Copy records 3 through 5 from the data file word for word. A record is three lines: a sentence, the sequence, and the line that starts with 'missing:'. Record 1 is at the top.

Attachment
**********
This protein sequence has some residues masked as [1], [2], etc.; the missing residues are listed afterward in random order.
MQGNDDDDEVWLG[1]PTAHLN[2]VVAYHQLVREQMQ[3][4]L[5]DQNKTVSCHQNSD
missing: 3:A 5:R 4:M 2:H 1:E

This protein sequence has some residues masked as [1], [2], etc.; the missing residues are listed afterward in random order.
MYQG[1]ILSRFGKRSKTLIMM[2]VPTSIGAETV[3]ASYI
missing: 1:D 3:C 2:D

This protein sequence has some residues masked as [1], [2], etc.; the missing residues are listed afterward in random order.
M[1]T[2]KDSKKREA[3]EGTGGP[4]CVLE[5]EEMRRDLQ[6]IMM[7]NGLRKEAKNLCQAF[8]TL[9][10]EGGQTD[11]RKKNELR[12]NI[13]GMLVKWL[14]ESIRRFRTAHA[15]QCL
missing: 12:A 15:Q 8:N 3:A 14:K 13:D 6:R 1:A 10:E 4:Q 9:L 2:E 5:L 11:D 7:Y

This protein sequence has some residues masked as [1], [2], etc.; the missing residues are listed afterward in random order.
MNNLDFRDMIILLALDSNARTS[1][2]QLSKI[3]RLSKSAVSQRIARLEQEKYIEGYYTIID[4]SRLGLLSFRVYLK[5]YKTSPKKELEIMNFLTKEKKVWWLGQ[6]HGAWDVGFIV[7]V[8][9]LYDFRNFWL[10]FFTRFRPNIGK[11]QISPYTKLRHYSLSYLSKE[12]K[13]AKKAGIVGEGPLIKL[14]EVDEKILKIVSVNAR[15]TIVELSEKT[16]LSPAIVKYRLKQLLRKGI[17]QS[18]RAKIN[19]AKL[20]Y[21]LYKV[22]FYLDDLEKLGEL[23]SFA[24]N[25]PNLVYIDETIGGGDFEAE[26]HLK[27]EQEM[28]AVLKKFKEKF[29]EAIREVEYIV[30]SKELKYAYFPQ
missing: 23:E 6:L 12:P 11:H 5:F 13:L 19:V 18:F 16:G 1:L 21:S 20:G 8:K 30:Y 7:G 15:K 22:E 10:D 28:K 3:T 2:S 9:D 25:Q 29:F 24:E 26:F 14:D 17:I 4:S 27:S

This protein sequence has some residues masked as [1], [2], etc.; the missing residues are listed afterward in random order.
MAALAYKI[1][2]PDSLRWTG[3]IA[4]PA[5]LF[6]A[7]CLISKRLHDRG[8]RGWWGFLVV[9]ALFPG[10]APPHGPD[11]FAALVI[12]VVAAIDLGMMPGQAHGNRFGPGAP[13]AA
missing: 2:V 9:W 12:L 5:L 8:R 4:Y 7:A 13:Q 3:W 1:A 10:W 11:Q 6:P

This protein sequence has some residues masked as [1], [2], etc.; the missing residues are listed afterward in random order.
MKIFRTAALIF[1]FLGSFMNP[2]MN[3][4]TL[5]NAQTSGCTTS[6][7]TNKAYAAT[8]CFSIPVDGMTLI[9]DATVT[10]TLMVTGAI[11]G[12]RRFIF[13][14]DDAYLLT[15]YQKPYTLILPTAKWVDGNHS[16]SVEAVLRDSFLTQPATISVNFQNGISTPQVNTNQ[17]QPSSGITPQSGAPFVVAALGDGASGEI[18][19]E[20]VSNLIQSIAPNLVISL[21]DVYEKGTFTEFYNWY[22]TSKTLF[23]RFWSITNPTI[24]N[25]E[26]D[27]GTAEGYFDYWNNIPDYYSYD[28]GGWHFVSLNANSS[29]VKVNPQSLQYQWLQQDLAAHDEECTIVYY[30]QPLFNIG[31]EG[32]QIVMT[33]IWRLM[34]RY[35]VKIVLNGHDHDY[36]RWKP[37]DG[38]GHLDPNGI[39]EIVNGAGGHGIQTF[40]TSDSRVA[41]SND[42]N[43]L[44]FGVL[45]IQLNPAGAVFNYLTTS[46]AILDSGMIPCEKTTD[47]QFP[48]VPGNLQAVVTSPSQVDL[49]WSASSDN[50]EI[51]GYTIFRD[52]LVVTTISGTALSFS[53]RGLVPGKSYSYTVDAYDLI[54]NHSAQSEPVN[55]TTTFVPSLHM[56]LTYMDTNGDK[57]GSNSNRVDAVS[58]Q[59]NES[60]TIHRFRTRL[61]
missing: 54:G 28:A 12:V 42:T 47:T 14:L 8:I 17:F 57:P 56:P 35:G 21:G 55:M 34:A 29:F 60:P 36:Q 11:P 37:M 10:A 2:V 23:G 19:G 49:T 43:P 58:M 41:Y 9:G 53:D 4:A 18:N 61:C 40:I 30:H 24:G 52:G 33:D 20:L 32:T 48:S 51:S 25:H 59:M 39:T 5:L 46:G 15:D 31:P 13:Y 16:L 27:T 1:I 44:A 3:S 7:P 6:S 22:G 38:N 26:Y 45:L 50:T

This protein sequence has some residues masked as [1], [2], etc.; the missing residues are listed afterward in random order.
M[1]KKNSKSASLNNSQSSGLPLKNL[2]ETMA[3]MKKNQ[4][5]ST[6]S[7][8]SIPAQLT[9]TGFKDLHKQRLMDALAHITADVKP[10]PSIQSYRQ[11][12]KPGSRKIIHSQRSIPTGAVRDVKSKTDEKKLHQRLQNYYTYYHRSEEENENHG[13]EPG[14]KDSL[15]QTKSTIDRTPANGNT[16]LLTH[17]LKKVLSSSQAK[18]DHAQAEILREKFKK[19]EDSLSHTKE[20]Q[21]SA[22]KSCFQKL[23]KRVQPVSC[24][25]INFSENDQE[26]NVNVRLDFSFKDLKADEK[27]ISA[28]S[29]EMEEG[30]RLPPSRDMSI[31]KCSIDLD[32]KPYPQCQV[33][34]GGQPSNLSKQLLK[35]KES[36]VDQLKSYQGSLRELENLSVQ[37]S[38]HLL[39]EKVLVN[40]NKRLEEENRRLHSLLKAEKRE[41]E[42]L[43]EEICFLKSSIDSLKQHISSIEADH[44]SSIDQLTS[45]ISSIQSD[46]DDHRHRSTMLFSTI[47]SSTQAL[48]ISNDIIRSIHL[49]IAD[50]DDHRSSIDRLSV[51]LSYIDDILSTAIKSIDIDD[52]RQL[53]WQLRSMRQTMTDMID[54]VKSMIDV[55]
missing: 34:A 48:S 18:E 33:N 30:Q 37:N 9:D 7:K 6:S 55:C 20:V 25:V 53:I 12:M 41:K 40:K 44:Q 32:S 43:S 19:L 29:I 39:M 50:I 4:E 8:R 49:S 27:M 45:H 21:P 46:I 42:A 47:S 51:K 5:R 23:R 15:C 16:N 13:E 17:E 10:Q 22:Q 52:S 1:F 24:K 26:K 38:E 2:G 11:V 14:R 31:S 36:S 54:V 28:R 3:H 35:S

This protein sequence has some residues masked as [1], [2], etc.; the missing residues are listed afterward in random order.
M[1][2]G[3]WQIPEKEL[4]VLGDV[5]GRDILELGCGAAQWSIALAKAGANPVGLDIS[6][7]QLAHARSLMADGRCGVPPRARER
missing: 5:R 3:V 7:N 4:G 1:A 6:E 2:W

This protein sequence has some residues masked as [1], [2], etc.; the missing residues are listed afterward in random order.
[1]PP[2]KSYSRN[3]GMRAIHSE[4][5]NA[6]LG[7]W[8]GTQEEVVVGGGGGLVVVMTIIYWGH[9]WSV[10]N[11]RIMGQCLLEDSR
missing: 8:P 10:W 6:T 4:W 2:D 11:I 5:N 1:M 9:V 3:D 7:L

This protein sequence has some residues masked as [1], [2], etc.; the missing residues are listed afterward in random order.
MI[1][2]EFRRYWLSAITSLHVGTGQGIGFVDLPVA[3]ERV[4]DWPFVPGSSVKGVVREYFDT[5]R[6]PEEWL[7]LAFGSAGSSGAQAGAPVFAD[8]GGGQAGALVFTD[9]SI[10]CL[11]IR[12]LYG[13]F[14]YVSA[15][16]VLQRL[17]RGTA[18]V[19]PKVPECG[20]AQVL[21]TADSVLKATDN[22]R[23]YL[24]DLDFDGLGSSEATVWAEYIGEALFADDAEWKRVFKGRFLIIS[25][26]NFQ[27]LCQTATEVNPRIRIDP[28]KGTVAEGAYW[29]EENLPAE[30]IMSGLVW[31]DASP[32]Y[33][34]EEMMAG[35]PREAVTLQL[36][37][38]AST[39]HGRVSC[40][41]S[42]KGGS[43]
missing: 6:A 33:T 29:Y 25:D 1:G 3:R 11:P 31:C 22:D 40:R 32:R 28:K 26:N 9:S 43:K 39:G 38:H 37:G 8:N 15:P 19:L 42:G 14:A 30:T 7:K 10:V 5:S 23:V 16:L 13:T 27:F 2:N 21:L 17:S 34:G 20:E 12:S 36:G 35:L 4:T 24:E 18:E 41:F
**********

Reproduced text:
This protein sequence has some residues masked as [1], [2], etc.; the missing residues are listed afterward in random order.
M[1]T[2]KDSKKREA[3]EGTGGP[4]CVLE[5]EEMRRDLQ[6]IMM[7]NGLRKEAKNLCQAF[8]TL[9][10]EGGQTD[11]RKKNELR[12]NI[13]GMLVKWL[14]ESIRRFRTAHA[15]QCL
missing: 12:A 15:Q 8:N 3:A 14:K 13:D 6:R 1:A 10:E 4:Q 9:L 2:E 5:L 11:D 7:Y

This protein sequence has some residues masked as [1], [2], etc.; the missing residues are listed afterward in random order.
MNNLDFRDMIILLALDSNARTS[1][2]QLSKI[3]RLSKSAVSQRIARLEQEKYIEGYYTIID[4]SRLGLLSFRVYLK[5]YKTSPKKELEIMNFLTKEKKVWWLGQ[6]HGAWDVGFIV[7]V[8][9]LYDFRNFWL[10]FFTRFRPNIGK[11]QISPYTKLRHYSLSYLSKE[12]K[13]AKKAGIVGEGPLIKL[14]EVDEKILKIVSVNAR[15]TIVELSEKT[16]LSPAIVKYRLKQLLRKGI[17]QS[18]RAKIN[19]AKL[20]Y[21]LYKV[22]FYLDDLEKLGEL[23]SFA[24]N[25]PNLVYIDETIGGGDFEAE[26]HLK[27]EQEM[28]AVLKKFKEKF[29]EAIREVEYIV[30]SKELKYAYFPQ
missing: 23:E 6:L 12:P 11:H 5:F 13:L 19:V 18:F 16:G 1:L 21:S 20:G 8:K 30:Y 7:G 15:K 22:E 10:D 28:K 3:T 2:S 9:D 25:Q 29:F 24:E 26:F 14:D 17:I 4:S 27:S

This protein sequence has some residues masked as [1], [2], etc.; the missing residues are listed afterward in random order.
MAALAYKI[1][2]PDSLRWTG[3]IA[4]PA[5]LF[6]A[7]CLISKRLHDRG[8]RGWWGFLVV[9]ALFPG[10]APPHGPD[11]FAALVI[12]VVAAIDLGMMPGQAHGNRFGPGAP[13]AA
missing: 2:V 9:W 12:L 5:L 8:R 4:Y 7:A 13:Q 3:W 1:A 10:W 11:Q 6:P